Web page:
Willis: “Damian Prince is going to be a tough one to land, especially given that G.A. Mangus over at South Carolina is making such a heavy push (to say nothing of Tabor at Florida) and Maryland’s been having a tough time with their O-Line coaching search. Prince is still very much in the running to go to Maryland, but I think the Terps are tied for first with the two prior schools now. I’d say Maryland has as good a shot as anyone, but they’re trending downward.

Personally, I love the Terps class. Jesse Aniebonam is an absolute stud for the defense, and the offensive line should get a huge boost from Derwin Gray and an underrated but experienced Larry Mazyck. Plus, they picked up an All-American quarterback in Will Ulmer. The class may be 11th in the Big Ten, but those kind of stats don’t matter much to be if the quality of player the Terps bring in equate to on-field success. I think these are immediate impact players who help the team out drastically, and for that I give Edsall a B+. It’s not easy to lure studs to an injury prone team that just lost to Marshall in a bowl game.”

Baltimore Sports and Life: “The football team announced the hiring of 3 new positional coaches this past week. Chad Wilt will coach the defensive line, and Keenan McCardell will coach the wide receivers. Dave DeGuglielmo was supposed to coach the offensive line, but already jumped back to the NFL. What are your thoughts on each of these new hires, and how do you think they will help their respective units? Also, who do you believe are the leading candidates for the offensive line coaching vacancy?”

EDIT: This Q&A was sent out before the hiring of Greg Studrawa was made official.

Ermann: “Wilt appears to be an up-and-comer. He coached a strong unit at Ball State, one that averaged nearly three sacks a game and contributed to a 10-win season. He’s also a recruiter. McCardell is a bit of a wild card, as he’s never coached on the college level before. But it can’t hurt to show recruits Super Bowl rings, and again, it would be difficult not to be successful with he group of receivers he’ll be coaching. DeGuglielmo’s departure was sudden and I’m not sure there is a top candidate yet. They’ve kept their coaching searches very quiet.”

Garman: “Since so many of Edsall’s assistants left for better positions, it shows that he brings on board some very good coaches.

Keenan McCardell is going to a great asset to this coaching staff and should be able to do great things with Maryland’s receivers.  Bringing NFL experience as a player, one that most of these guys have heard of and respect, he should be able to help guys like Diggs and Long make strides towards making it to the next level.

Chad Wilt will be good for the development of the players on the defensive line, but he is also an experienced recruiter.  He was previously a defensive line coach and recruiting assistant at Ball State University. Being a native of Carlisle, PA he will be able to tap into some resources in Pennsylvania.

Finally, the addition of Greg Studrawa as the offensive line coach will bring a winning pedigree to the program.  Winning a national championship at his previous position at LSU, Studrawa should be the right piece to help put together an improved offensive line from a year ago.”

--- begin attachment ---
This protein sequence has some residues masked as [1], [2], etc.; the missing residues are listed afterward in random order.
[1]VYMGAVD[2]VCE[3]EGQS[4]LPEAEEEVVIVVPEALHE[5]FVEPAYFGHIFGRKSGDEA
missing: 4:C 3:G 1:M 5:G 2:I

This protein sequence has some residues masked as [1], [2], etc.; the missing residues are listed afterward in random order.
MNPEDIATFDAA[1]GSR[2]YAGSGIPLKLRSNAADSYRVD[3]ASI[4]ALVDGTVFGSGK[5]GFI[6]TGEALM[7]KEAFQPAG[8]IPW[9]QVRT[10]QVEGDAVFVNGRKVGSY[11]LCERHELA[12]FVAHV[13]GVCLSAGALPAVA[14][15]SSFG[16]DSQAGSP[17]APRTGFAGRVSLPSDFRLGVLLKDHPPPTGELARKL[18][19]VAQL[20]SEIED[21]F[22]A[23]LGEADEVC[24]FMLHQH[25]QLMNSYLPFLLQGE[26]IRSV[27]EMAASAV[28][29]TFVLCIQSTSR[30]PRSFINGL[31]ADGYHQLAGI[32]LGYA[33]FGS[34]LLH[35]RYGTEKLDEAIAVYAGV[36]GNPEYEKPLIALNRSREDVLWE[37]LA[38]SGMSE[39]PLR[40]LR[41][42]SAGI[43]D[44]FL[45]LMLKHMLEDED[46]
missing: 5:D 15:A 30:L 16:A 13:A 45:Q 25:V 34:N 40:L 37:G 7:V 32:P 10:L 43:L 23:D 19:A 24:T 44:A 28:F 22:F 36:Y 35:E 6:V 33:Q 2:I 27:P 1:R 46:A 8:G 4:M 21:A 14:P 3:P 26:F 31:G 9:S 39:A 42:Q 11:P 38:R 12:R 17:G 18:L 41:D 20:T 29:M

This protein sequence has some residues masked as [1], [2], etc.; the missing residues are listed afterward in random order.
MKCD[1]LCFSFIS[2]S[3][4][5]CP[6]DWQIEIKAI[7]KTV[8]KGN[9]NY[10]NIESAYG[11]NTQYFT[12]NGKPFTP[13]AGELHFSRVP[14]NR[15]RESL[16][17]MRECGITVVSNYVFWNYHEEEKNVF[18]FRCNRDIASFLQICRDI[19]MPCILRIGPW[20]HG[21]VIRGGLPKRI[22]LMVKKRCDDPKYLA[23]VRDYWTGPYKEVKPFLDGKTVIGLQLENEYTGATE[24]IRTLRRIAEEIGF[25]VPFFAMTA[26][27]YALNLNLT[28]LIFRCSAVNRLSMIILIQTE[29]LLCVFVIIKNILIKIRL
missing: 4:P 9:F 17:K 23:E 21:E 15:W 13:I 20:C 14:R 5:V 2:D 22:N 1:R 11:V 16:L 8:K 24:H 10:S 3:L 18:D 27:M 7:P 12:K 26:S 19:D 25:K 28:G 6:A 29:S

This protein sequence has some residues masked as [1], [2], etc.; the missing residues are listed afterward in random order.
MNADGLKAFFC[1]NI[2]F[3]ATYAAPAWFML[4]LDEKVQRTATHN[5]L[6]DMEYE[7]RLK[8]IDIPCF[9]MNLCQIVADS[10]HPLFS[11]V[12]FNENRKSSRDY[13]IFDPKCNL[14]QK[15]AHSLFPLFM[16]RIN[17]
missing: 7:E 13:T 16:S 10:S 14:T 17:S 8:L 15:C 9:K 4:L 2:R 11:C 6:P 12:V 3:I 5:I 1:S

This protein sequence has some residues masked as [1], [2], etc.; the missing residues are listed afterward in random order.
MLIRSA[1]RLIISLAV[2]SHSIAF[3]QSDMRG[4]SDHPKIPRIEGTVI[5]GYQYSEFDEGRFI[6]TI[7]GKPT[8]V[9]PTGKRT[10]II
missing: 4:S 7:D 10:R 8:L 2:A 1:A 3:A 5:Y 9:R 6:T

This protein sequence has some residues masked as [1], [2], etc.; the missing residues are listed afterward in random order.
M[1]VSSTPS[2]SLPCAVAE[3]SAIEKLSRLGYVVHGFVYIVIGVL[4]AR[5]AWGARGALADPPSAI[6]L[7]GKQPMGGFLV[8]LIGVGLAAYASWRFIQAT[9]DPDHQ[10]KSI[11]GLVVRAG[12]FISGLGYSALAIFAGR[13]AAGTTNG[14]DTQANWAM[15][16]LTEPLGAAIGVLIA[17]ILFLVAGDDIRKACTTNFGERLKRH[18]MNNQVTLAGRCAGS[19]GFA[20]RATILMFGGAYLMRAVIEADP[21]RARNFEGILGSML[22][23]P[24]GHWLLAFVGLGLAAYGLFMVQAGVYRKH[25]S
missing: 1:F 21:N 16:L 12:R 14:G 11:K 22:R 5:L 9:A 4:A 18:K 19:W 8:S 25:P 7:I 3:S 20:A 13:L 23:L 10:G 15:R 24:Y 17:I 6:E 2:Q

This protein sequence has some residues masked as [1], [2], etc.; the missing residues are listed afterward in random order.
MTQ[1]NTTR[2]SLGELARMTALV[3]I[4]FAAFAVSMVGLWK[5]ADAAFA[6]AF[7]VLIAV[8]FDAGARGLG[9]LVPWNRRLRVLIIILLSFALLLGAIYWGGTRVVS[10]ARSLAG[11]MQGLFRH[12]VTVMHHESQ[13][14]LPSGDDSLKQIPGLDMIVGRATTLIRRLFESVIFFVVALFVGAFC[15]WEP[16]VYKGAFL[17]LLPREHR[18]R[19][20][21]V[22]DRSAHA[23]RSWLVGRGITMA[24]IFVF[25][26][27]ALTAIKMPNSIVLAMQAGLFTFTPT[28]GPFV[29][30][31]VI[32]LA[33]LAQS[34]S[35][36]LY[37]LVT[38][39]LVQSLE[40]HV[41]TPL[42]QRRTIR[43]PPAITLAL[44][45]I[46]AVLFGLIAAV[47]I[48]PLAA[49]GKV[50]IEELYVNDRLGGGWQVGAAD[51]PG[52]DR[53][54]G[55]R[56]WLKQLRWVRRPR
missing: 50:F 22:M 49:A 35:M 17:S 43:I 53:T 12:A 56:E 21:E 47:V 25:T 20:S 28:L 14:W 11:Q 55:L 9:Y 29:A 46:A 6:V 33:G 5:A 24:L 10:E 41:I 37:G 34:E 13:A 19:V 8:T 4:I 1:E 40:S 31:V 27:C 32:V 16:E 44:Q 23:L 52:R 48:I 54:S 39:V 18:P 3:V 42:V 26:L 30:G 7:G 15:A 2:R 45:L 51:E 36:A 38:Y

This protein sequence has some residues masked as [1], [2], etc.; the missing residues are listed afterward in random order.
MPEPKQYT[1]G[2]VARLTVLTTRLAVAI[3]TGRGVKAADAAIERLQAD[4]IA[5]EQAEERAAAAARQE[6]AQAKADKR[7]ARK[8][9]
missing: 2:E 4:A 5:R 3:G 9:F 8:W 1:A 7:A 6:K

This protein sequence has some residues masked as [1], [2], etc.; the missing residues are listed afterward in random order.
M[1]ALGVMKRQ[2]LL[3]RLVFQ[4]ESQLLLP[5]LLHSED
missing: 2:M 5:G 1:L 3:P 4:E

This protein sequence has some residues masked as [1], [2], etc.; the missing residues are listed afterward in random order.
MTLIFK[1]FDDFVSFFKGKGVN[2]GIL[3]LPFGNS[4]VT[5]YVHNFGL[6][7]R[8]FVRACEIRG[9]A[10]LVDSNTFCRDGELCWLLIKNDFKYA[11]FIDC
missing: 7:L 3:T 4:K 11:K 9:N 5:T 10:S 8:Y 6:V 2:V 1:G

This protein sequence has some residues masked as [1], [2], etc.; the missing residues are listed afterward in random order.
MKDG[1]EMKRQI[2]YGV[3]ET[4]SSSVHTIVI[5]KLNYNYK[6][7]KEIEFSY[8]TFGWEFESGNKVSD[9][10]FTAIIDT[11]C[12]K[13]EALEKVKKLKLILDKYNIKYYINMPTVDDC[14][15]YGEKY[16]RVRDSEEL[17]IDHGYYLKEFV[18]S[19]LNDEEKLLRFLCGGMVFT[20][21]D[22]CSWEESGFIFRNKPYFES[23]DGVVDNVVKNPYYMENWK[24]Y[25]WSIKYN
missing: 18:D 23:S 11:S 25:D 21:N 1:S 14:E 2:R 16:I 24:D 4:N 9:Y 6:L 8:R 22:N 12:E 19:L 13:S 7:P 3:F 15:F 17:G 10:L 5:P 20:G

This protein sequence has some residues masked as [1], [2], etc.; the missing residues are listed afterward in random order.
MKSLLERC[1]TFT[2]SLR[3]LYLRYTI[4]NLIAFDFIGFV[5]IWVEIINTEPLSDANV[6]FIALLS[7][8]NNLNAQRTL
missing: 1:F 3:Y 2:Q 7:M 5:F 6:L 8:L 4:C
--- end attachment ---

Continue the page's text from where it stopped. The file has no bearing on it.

Volk: “I love both hires — Wilt is an up-and-coming young coach who I believe will have a bigger job sooner rather than later and will pick up right where Gattuso left off, while McCardell has an incredible amount of NFL experience and should be able to impress recruits (and help the receivers on the team). In terms of candidates for the vacancy, the team has managed to keep an extremely tight ship on nearly all of their moves, so any names would be pure speculation. Some popular names tossed around as potential options have been McDonogh offensive line coach (and former Raven) Spencer Folau, former Edsall UConn hire Mike Foley and former Terp Donnie Woods.”

Willis: “Chad Wilt: I was a little disappointed that Maryland didn’t land a slightly larger splash on the defensive line, but I totally get the hire. Landing a major name requires lots of money, which the Terps don’t have. Instead, going with an under-the-radar hire whose work and track record are proven might be the best cost-benefit approach. The MAC may not be the best conference, but coaches from there know how to do a lot with a little. When they get lots of talent, good things tend to happen.

Keenan McCardell: Wide receivers coaches are personality managers as much as they are teachers. It’s a diva position, and McCardell has seen it all. He’s got a track record of success (helped the Redskins out big time during his coaching stint there) and a plethora of experience to draw upon. Plus, he’s got connections locally. What player wouldn’t want to come play for a guy with NFL connections and heaps of advice?

Greg Studwara: Retained by LSU or not, I don’t care. Studwara is a very good coach who did great work at Bowling Green before LSU, and has a national championship under his belt as well. I like Studwara from a recruiting perspective since he knows the south, and his schemes translate well to Maryland’s style of play. If anyone can bring out the best in top tier talent, Studwara can do so. He may not be much of an offensive coordinator, but that’s not his job at Maryland. This was a high profile, SEC hiring, that Maryland got for cheap. Well done.”

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About the author


Zack Kiesel  

Terps Analyst

Zack is a full-time college student working towards a career in law and politics. The Owings Mills native focuses most of his efforts on football recruiting and individual coach and player pieces. He has previously written Terps game recaps for ACCSportsNation.